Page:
Developing strategies to end hunger

Is Another Food Crisis Brewing?

A severe drought in the U.S. Midwest has cut projected grain yields dramatically. The impact of the U.S. drought on global markets is exacerbated by the fact that other major food producers are also currently suffering weather-related production issues. Almost continuous rain is causing problems for the wheat crop in many European countries, whereas the wheat crops in Russia, Ukraine and Kazakhstan have been hit hard by a lack of rain.  In India, monsoon rainfall is about 20 percent below the long-term annual average, which will likely affect poor farmers.

In 2008, a sharp increase in food prices caused riots in some countries and raised questions about the use of crops to make biofuels.

Food price volatility affects all families, but especially those who are poor—because poor people spend so much of their entire incomes, often 50 percent to 70 percent, on food. It is very difficult for them to adjust to rapid price increases because there is little discretionary spending in the household budget. There are also indirect economic costs. When food prices increase and families have less to spend on other goods and services, there is further weakening of already fragile local and national economies. In many low-income countries, high food prices are a major direct contributor to hunger and poverty.

The World Bank points out that the current conditions differ from the 2008 crisis.  In 2008, although other grains also increased in price, rice and wheat prices rose the most. In 2012 however, prices have risen across all the non-rice grains:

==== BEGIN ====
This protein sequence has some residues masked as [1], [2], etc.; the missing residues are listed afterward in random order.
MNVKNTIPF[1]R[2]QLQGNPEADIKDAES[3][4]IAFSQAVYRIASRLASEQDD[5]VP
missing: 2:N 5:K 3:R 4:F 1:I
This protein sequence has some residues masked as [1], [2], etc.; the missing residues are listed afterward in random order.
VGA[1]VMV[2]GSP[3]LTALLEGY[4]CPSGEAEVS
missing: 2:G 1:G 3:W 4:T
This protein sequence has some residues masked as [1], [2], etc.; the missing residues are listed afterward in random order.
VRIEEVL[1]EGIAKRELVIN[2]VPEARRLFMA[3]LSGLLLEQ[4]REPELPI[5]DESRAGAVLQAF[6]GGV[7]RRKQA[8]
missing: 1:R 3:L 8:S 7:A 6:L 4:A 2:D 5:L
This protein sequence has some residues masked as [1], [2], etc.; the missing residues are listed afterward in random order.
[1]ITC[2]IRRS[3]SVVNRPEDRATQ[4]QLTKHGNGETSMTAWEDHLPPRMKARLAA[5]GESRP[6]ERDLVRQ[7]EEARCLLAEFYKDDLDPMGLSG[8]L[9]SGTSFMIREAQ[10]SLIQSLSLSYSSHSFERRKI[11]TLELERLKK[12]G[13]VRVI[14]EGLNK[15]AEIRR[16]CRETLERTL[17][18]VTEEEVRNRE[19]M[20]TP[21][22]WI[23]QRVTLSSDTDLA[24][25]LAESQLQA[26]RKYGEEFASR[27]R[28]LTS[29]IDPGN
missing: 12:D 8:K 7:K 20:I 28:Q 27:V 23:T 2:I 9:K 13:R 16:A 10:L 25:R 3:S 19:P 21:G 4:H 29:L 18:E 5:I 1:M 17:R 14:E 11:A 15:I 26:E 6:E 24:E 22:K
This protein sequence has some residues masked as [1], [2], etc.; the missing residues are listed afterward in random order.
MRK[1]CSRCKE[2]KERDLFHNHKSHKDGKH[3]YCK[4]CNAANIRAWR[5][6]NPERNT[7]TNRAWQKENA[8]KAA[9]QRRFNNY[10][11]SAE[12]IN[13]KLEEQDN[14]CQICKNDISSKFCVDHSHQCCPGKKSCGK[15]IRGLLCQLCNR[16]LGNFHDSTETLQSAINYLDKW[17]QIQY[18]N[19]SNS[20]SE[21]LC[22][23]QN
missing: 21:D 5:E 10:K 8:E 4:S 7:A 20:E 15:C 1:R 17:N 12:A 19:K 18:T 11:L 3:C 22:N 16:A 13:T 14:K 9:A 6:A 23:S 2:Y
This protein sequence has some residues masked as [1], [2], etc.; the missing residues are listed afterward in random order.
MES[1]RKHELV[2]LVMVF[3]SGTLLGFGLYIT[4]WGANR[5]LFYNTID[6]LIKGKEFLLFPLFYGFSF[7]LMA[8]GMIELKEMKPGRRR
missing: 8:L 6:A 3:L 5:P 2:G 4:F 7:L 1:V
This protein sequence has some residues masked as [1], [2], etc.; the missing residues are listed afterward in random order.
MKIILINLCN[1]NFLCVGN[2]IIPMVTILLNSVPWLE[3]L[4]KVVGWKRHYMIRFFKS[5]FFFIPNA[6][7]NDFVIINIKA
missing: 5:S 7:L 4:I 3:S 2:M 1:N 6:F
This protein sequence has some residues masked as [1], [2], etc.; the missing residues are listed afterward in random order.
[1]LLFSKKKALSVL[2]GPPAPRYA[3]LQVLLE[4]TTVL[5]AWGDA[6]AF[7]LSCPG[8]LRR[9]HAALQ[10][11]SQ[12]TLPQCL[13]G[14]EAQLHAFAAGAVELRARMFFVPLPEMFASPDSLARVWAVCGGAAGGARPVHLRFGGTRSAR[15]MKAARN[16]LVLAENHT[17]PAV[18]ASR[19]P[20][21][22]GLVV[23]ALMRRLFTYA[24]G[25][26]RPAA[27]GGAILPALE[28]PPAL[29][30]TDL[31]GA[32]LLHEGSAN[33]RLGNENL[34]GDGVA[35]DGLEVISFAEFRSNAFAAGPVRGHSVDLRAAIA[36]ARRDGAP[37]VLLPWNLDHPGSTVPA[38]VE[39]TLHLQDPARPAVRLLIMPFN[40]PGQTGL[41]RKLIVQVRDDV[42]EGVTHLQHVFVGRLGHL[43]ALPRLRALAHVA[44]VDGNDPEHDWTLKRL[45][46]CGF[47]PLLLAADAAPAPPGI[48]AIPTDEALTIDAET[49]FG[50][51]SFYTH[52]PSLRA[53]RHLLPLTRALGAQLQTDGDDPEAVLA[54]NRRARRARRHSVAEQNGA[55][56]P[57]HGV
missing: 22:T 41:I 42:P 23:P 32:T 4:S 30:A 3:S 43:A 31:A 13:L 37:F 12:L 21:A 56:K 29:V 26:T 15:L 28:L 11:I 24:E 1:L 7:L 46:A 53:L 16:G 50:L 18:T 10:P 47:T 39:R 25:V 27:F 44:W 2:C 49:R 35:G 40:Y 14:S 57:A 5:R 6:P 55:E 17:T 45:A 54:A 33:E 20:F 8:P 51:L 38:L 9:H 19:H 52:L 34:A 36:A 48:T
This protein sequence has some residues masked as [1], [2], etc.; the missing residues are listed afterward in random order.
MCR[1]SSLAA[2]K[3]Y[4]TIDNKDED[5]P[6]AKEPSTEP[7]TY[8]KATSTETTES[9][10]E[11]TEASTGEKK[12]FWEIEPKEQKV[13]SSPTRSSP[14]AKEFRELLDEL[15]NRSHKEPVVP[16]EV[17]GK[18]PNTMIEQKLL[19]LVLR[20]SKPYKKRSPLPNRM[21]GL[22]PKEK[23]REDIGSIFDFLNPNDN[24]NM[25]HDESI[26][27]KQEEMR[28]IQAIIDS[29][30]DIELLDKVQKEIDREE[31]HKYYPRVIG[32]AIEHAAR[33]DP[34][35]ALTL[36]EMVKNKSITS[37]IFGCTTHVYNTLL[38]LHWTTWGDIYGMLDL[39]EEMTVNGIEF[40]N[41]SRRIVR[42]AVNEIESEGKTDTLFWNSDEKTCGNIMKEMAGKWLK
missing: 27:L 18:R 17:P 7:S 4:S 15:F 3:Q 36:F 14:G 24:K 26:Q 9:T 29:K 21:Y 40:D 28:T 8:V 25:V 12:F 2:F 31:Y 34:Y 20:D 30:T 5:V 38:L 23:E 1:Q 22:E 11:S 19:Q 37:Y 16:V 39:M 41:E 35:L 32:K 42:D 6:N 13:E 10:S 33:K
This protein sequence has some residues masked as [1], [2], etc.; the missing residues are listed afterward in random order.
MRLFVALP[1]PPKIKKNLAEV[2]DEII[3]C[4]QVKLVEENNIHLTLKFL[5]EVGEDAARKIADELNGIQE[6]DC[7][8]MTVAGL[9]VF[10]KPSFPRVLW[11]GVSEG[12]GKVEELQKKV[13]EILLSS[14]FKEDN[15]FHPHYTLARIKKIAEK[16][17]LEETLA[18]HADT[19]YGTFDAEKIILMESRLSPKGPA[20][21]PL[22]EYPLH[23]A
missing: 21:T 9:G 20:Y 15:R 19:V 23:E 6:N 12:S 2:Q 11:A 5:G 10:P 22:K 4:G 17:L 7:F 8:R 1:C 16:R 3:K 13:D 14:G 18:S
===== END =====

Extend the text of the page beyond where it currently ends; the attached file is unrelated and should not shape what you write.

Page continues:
• Wheat prices are up over 50 percent since mid-June;
  • The price for corn has risen more than 45 percent since mid-June; and
  • Soybeans are up almost 30 percent since the beginning of June and up almost 60 percent since the end of last year.


Fruits-and-vegetablesPhoto Credit: FAO

As recently as early June, analysts had expected price declines after the new harvests, not spikes.The Bank stresses that price increases will affect not only bread and processed food, but also animal feed and ultimately the price of meat.

In a statement last week, the World Bank President Jim Yong Kim emphasized that this problem demands both short-term and long-term interventions. The Bank’s contribution includes:  Faustine Wabwire is senior foreign assistance policy analyst at Bread for the World Institute.


« Beginning Farmers Deserve Stronger Support—Especially in a Drought An Olympic-Sized Boost to Child Nutrition »


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